I must wind up, because Madam Deputy Speaker has pointed out that there are many, many Members who wish to speak.
I am keen to hear from as many Members as possible during this debate. I will listen to all contributions with sincere respect, because this is a very difficult issue and one on which I myself have changed my mind since 2015. Before I sit down, I would just like to say a word on the role of religious faith in the debate about assisted dying.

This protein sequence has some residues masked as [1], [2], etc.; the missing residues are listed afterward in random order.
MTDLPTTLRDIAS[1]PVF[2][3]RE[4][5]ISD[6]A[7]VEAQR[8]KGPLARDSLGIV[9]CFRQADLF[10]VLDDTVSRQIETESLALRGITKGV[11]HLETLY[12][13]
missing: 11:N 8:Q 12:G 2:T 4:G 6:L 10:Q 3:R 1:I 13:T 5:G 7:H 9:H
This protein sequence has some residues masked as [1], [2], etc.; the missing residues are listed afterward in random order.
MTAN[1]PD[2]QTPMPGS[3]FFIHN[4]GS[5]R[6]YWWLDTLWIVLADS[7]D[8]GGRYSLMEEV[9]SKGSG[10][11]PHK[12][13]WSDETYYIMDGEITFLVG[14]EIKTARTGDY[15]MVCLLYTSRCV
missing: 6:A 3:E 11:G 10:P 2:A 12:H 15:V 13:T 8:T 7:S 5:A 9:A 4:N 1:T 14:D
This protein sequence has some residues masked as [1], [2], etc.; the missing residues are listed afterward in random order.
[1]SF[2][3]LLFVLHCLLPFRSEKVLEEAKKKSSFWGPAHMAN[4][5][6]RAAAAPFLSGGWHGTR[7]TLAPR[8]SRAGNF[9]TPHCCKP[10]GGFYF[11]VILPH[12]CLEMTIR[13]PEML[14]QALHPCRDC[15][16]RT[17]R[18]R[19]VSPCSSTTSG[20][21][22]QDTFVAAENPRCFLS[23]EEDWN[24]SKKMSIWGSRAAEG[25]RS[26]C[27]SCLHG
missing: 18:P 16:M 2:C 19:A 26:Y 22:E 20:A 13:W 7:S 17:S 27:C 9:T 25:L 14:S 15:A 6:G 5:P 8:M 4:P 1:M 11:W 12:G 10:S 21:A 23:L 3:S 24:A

I admire people who are blessed with religious belief. My own father was, and I envied him. Faith groups play a very positive role in our society and I salute them for it, but this country is a democracy, not a theocracy. When we make our laws, we must focus on men and women, not on God. Parliament was right to legislate to allow abortion for women in the early months of a pregnancy, despite the opposition of Church leaders. Parliament was right to legislate to extend the institution of marriage to gay people although most organised religions still consider homosexuality a sin. When Parliament next debates the reform of our laws on assisted dying, I hope that it is not religious doctrine, but humanity—our humanity as Members of Parliament and the humanity of all those suffering from terminal illnesses—that wins the day.